Cloud infrastructure entitlement management, or CIEM, has emerged as the latest buzzword in the world of cloud security. But just because CIEM is buzzworthy doesn’t mean everyone needs to integrate it into their cloud security strategies.
Keep reading for an overview of what CIEM means, how it relates to other cloud security operations and how to implement CIEM if you decide it’s right for you.
What Is Cloud Infrastructure Entitlement Management?
Cloud infrastructure entitlement management is the automated assessment of privileged access policies (also known as entitlements) within cloud environments. The purpose of CIEM is to identify access rules that grant human or machine users a higher degree of privilege than they need. In this way, CIEM aims to enforce the principle of least privilege within the cloud.
For example, CIEM tools would flag a cloud account that has the ability to create, delete and run virtual machines if the user associated with that account only needs to run machines. In that case, the user would have excess permissions. The CIEM tools would recommend eliminating the create and delete privileges for the user.
In addition to identifying entitlement risks, some CIEM tools can mitigate them automatically by modifying access policies.
It’s worth noting that, despite the term “cloud infrastructure entitlement management,” CIEM doesn’t just address privileges associated solely with cloud infrastructure. CIEM can also identify and mitigate risks that result from access policies for software-as-a-service (SaaS) applications, cloud-based data or other resources that you may not consider to be cloud infrastructure per se.
How Is CIEM Different From CSPM?
If CIEM sounds a lot like cloud security posture management, or CSPM, it’s because the two practices are similar in many ways. CSPM is the use of automated security tools to identify configuration problems that could lead to security risks in the cloud.
However, CIEM is different from CSPM in the following respects:
- Focus on privileges: CIEM addresses security risks associated with privileges and access policies alone. CSPM focuses on different types of configuration risks, such as a failure to require data encryption.
- Granular access assessment: Most CIEM tools can automatically determine which access rights a human or machine user should have, then compare them to the rights the user actually has. CSPM tools don’t usually perform this type of granular, contextualized, case-by-case assessment; they simply look for configurations that are known to be insecure.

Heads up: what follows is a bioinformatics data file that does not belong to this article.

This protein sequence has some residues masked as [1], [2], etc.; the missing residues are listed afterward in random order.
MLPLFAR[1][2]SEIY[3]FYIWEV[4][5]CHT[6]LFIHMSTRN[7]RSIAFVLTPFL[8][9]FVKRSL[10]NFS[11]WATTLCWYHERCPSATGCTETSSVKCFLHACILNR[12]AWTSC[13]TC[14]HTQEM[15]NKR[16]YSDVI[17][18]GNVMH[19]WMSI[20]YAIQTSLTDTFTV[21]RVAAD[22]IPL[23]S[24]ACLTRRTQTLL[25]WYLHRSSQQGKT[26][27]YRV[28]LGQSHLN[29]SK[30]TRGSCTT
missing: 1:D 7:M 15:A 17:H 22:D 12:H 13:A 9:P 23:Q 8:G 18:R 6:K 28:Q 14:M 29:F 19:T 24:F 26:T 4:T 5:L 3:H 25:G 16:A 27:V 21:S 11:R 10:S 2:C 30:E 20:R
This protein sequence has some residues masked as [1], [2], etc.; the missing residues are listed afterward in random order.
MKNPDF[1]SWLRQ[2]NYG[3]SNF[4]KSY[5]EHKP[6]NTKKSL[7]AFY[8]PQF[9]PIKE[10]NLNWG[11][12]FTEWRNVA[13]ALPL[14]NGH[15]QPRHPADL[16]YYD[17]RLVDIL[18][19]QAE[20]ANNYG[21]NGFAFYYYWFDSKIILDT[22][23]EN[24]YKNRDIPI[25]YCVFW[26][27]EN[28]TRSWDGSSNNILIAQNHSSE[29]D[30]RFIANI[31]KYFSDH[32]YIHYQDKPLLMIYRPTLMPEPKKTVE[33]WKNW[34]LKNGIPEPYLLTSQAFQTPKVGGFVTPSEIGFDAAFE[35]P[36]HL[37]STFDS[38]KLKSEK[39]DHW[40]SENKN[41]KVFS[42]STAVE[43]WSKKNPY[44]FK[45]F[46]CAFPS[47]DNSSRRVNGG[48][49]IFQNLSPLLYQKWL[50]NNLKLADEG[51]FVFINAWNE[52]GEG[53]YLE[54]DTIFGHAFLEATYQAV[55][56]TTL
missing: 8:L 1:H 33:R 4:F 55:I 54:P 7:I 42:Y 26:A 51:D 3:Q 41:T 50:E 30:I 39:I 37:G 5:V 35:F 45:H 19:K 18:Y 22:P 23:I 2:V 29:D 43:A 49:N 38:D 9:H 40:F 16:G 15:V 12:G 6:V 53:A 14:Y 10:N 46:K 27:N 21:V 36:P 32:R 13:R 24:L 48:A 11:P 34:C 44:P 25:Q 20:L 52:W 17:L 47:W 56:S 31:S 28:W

- Monitor for privilege changes: CIEM tools can detect suspicious changes in permission rules, such as the sudden granting of administrative privileges to a user whose previous activity does not imply that those privileges are necessary. CSPM doesn’t offer this type of anomaly-based risk detection.
These differences notwithstanding, reasonable people can debate whether CIEM is simply an extension of CSPM, or whether the two are fundamentally different cloud security domains.
Why CIEM, and Why Now?
Indeed, it’s likely that at least part of the reason why CIEM has become a buzzword over the past year or so is that CSPM platform marketers have latched onto CIEM in a bid to make their platforms stand out from other CSPM solutions – much like how many application performance management tools have been rebranded as “observability” platforms over the past several years, or how marketers have slapped the “AIOps” label on IT automation tools that were born before anyone was talking about AIOps.
This is to say that, to a certain extent, the CIEM trend probably just reflects marketing buzz. Some of the functionality that CIEM tools provide was already available in traditional CSPM platforms before vendors defined CIEM as a new type of cloud security category.
Still, there’s more to the story than crafty marketing. The emergence of CIEM also reflects the fact that cloud environments have become so massive in size, and so mind-boggling in complexity, that manual approaches to privilege management no longer suffice to mitigate security risks. A cloud environment that includes hundreds of users and thousands of workloads could have hundreds of thousands of access rights configured within it. CIEM tools provide an automated means of ensuring that each of those rights is properly configured in accordance with least-privilege principles.
Consider, too, the fact that in a multicloud architecture, a business will likely use multiple access control frameworks at once, because each cloud has its own system for defining privileges and access rights. The exact meaning of various access policies and terms may also vary between clouds; for instance, what Azure calls a group is different from what AWS defines as a group. An advantage of CIEM tools in this context is that they provide a central platform for assessing privileges across clouds, no matter the specifics of how policies are configured or managed.
So, Who Needs CIEM? And Where Can You Get It?
In general, any business with a large-scale cloud environment can benefit from CIEM. And the more clouds and cloud services you use, the more helpful CIEM will be in helping to mitigate security risks across them.